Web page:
Jeffrey Henderson (Professor Emeritus of International Development) recently acted as a specialist witness to the House of Commons Foreign Affairs Committee’s (FAC) investigation into corporate ‘asset stripping’ by foreign-owned companies. Triggered by governance issues in the Hertfordshire-based semiconductor firm, Imagination Technologies – which since 2017 has been owned by the Chinese equity funds Canyon Bridge and (state-owned) China Reform Holdings – the FAC is investigating whether the Government’s National Security and Investment bill (currently undergoing Parliamentary scrutiny) should include provision for a regulatory regime able to block foreign takeovers of strategically significant companies.
Among other things, Professor Henderson stressed that in addition to Chinese takeovers of British companies, US takeovers should also be regarded as potential causes for concern. In support of this, he gave the example of the imminent acquisition of the Cambridge-based semiconductor company, ARM by the US video graphics and AI producer, Nvidia. In terms of regulatory procedures, he argued that Germany and the USA were prominent examples of countries that operated far more robust systems than those currently existing in Britain, and might provide models for how to proceed here. An administratively simpler way of dealing with the issue, however, might be for the Government to take a ‘golden share’ in those companies deemed at risk of inappropriate takeover (thus, amongst other things, placing a Government non-executive director on the boards of those companies). He suggested that the possibility of such a strategy was one of the very few benefits that Britain will gain from its exit from the European Union and the single market.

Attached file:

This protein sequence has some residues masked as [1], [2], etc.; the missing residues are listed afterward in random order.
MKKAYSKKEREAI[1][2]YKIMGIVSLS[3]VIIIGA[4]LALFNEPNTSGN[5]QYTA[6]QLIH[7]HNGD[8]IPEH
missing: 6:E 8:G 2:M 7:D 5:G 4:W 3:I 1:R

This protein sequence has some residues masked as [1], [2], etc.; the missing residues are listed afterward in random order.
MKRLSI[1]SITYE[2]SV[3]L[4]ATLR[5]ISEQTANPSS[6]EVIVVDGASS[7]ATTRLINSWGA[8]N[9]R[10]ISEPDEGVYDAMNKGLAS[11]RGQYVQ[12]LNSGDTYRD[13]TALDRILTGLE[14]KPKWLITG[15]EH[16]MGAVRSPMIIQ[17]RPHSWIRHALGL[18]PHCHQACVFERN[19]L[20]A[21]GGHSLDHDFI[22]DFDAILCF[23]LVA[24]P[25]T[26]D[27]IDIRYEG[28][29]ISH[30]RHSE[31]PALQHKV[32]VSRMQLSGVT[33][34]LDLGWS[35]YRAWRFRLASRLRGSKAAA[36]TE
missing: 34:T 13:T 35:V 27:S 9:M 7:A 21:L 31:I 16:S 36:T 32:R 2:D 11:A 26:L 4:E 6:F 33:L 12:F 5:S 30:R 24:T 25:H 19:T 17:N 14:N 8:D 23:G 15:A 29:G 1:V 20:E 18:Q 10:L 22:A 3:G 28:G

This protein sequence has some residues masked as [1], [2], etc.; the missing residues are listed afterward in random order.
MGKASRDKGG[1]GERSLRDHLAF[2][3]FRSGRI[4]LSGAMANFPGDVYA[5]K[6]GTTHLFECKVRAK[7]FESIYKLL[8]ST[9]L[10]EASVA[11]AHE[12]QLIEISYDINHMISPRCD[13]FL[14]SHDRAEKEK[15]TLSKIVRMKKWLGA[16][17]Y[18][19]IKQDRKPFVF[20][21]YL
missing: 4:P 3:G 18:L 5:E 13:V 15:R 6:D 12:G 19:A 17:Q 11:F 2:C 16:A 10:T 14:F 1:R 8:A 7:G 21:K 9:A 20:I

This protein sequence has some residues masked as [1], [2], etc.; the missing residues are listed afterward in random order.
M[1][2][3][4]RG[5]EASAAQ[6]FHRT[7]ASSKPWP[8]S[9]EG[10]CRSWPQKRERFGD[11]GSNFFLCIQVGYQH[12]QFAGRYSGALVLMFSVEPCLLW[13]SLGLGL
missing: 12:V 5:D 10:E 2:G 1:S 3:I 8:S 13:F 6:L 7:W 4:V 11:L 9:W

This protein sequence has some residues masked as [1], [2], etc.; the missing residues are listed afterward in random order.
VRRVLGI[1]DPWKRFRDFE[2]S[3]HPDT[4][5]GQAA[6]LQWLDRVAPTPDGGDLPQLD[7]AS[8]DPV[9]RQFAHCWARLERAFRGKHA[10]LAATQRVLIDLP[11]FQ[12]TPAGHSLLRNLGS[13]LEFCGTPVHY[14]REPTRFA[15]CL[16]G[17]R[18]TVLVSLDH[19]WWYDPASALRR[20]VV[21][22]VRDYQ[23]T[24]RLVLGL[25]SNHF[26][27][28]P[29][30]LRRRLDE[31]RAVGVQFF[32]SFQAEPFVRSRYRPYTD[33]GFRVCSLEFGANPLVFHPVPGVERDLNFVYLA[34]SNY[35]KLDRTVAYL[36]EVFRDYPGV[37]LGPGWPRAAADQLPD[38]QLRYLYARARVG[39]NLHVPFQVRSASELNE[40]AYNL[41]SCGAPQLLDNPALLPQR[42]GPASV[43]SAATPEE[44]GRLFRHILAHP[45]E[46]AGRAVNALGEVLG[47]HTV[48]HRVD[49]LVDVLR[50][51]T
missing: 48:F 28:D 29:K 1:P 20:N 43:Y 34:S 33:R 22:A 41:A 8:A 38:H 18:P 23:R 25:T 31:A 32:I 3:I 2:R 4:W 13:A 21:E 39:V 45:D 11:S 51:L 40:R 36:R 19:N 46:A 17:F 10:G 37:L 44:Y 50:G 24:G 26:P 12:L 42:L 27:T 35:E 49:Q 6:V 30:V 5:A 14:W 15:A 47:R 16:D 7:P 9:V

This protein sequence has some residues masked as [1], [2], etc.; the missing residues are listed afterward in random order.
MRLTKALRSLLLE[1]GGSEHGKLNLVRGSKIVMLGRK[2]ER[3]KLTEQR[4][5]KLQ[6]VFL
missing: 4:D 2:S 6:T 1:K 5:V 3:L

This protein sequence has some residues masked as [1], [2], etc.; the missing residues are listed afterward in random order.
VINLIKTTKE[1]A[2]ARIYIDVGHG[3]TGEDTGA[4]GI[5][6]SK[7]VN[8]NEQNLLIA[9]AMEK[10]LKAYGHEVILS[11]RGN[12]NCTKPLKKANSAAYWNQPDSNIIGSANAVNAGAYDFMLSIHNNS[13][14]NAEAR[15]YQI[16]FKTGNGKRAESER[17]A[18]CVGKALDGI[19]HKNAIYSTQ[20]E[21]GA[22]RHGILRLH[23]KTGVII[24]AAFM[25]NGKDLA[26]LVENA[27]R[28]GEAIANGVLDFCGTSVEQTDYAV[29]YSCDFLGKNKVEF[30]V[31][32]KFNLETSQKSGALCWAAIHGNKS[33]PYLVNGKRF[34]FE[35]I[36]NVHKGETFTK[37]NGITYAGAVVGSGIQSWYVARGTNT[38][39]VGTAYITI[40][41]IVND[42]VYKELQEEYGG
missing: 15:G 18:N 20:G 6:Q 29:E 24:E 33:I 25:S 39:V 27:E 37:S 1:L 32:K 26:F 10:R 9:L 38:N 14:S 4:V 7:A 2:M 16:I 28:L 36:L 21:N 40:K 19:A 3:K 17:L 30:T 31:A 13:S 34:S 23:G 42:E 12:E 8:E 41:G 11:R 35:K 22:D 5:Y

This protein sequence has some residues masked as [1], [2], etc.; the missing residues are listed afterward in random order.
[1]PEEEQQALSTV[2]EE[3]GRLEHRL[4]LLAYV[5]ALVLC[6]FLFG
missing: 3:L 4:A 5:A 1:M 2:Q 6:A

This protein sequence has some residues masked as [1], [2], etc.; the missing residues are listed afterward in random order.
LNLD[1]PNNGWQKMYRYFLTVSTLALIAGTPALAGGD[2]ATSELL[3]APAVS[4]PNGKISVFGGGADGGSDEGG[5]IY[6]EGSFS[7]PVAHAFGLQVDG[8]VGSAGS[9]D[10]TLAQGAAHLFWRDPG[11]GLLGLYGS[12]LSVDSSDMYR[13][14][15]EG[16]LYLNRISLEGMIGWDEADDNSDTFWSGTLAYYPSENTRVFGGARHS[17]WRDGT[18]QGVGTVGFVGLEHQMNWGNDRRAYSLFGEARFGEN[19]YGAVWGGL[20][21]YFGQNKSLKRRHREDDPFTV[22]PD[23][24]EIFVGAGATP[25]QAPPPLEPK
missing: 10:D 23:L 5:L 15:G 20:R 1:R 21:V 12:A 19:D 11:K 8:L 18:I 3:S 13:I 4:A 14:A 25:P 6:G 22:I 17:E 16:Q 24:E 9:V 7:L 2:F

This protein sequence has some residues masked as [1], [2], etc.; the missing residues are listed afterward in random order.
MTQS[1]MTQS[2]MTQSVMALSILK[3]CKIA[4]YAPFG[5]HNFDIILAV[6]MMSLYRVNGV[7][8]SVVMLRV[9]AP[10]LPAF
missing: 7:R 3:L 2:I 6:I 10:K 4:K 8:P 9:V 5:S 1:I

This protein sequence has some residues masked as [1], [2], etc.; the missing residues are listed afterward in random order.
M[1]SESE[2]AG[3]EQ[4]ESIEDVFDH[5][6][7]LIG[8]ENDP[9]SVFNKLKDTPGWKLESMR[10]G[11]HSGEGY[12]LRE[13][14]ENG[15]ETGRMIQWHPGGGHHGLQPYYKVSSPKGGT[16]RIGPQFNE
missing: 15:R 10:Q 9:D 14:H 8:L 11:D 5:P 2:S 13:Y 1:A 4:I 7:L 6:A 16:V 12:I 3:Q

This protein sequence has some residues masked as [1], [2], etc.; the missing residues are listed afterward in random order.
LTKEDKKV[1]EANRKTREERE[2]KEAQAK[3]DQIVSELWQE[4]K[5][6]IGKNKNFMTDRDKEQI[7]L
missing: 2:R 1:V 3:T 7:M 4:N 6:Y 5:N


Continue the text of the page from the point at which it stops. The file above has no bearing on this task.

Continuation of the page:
Professor Henderson was identified as an appropriate witness by the FAC because of his work on Chinese corporate acquisitions in Europe. This work is being conducted in relation to the China in Europe Research Network (CHERN) which is an initiative of the University of Bristol and the Vrije Universiteit Amsterdam and is funded by the EU’s Cooperation in Science and Technology programme (COST). Professor Henderson is Vice-Chair of CHERN.